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Revised Common Lectionary Commentary

Seventh Sunday after Epiphany - February 19, 2017



Saint Dominic contemplating the Scriptures

Saint Dominic
contemplating the Scriptures

Comments have been prepared by Chris Haslam using reputable commentaries, and checked for accuracy by the Venerable Alan T Perry, of the Anglican Diocese of Edmonton. While not intended to be exhaustive, they are an aid to reading the Scriptures with greater understanding.

Comments are best read with the lessons.

Feedback to is always welcome.


Lessons for this week from the Vanderbilt University web site

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Leviticus

Leviticus is one of the first five books in the Old Testament. It is a book of law, and naturally follows Exodus. In Jewish circles, it was known as The Priest's Manual. It has six parts: (1) laws dealing with sacrifices; (2) the consecration of priests to their office; (3) laws which distinguish between ritually clean and unclean; (4) the cereomony for the annual day of atonement; and (5) laws governing Israel's life as a holy people; and (6) an appendix on religious vows.


Leviticus 19:1-2,9-18

Our reading is the keynote of the Holiness Code found in Chapters 17-26. The people have been separated for a special covenant with the God who liberated them from Egypt (v. 36). Israel’s holiness, therefore, is derived from relationship to the holy God; it is not an intrinsic quality of their own life. Holiness here includes wholeness, perfection, and relationships between people, ethics.

They are not to indulge in pagan religious practices (v. 4). The “images” are of pagan gods. The “sacrifice of well-being” (v. 5) was a covenant meal in which the worshipper was sacramentally related to God and the community. By “the third day” (v. 7) the meat was tainted (“an abomination”) so eating it was sinful.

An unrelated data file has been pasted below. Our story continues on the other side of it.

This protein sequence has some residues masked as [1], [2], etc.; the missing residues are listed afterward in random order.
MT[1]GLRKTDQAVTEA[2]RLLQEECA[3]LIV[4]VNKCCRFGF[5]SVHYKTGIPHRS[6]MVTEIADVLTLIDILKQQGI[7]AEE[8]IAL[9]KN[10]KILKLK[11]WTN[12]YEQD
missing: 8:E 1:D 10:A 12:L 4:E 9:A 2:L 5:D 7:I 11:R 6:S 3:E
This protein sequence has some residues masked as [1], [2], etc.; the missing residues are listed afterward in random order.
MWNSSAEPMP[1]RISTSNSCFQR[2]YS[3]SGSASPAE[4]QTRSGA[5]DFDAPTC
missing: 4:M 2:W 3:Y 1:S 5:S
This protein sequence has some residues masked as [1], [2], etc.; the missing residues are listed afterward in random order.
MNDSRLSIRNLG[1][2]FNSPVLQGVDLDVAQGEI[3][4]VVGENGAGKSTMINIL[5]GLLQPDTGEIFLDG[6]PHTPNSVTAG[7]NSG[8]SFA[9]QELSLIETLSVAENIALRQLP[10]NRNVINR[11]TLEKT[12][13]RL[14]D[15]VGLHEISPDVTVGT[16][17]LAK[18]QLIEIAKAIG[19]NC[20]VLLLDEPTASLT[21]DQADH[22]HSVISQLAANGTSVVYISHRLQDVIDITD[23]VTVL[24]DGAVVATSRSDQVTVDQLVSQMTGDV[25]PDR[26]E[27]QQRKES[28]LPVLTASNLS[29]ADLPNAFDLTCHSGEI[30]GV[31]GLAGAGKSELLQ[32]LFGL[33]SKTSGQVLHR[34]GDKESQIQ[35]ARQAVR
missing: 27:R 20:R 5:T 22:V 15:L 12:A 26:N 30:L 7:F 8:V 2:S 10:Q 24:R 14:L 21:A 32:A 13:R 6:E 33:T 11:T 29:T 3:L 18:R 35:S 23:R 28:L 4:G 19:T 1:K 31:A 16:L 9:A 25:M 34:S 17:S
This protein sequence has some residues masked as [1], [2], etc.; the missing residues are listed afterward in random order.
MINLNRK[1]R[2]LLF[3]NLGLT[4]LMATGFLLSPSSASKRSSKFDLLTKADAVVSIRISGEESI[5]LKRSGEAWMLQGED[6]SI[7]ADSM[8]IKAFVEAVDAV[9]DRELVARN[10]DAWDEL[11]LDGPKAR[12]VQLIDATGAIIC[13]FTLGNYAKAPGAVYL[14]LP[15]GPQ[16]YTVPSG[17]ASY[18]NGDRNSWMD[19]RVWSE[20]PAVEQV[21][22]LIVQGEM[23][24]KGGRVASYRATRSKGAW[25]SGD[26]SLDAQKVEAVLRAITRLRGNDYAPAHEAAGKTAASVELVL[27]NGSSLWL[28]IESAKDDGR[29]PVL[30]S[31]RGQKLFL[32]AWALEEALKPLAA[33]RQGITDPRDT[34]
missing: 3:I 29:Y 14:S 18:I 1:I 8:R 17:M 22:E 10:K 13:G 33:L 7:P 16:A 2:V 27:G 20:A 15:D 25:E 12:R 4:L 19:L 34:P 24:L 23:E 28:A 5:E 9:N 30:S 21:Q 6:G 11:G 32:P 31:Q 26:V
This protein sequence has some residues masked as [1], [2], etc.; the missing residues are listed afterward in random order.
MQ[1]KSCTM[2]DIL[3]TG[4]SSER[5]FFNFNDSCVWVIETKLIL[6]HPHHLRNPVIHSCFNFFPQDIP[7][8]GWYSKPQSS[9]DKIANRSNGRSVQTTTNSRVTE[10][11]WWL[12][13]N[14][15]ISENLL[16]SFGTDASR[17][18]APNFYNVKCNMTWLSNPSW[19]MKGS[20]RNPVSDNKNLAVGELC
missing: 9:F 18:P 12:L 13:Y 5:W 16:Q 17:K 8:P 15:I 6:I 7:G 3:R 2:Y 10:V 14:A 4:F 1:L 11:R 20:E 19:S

While pagan peoples left the harvest on the “edges” (v. 9) of the fields to honour a god, Israelites are to leave it for the needy and for resident foreigners (“alien”, v. 10) While “steal” in v. 11 means kidnap, in v. 13 it refers to robbery. To testify falsely by God is forbidden (v. 12); doing so is to be irreverent to God. You shall not withhold property from (“defraud”, v. 13) a fellow. To insult a deaf person (who can’t hear it) and to cause a blind person to trip (over an object he can’t see) are forbidden (v. 14). Judgements in court must be equitable (v. 15). You must tell the truth, and present all evidence that may save the life of an accused (v. 16). Love members of your family and fellow Israelites, neither taking vengeance nor nursing anger (vv. 17-18). If a fellow Israelite errs, correct him – not to do so would be a sin. Love your fellow Israelite as you love yourself.


Psalms

Psalms is a collection of collections. The psalms were written over many centuries, stretching from the days of Solomon's temple (about 950 BC) to after the Exile (about 350 BC.) Psalms are of five types: hymns of praise, laments, thanksgiving psalms, royal psalms, and wisdom psalms. Within the book, there are five "books"; there is a doxology ("Blessed be ... Amen and Amen") at the end of each book.


Psalm 119:33-40

The psalmist prays that he may understand the Law. In Hebrew, each verse begins with the letter he, the fifth letter. Our reading is the fifth eight-line stanza. Each verse contains a synonym for law: “statutes”, “commandments”, “decrees”, “ways”, “promise”, “ordinances” and “precepts”. He asks God to orient him towards the Law, to avoid love of personal gain, and to turn him away from all that is futile (v. 37a) and to help him ignore the taunts of those who see keeping the Law as misguided (v. 39a).


1 Corinthians

Corinth was a major port which also commanded the land route from the Peloponnesus peninsula to central Greece. An industrial and ship-building centre, it was also a centre for the arts. Its inhabitants came from far and wide. In this epistle, Paul answers two letters he has received concerning lack of harmony and internal strife in the Corinthian church, a church he had founded. Paul wrote this letter from Ephesus (now in Turkey), probably in 57 AD.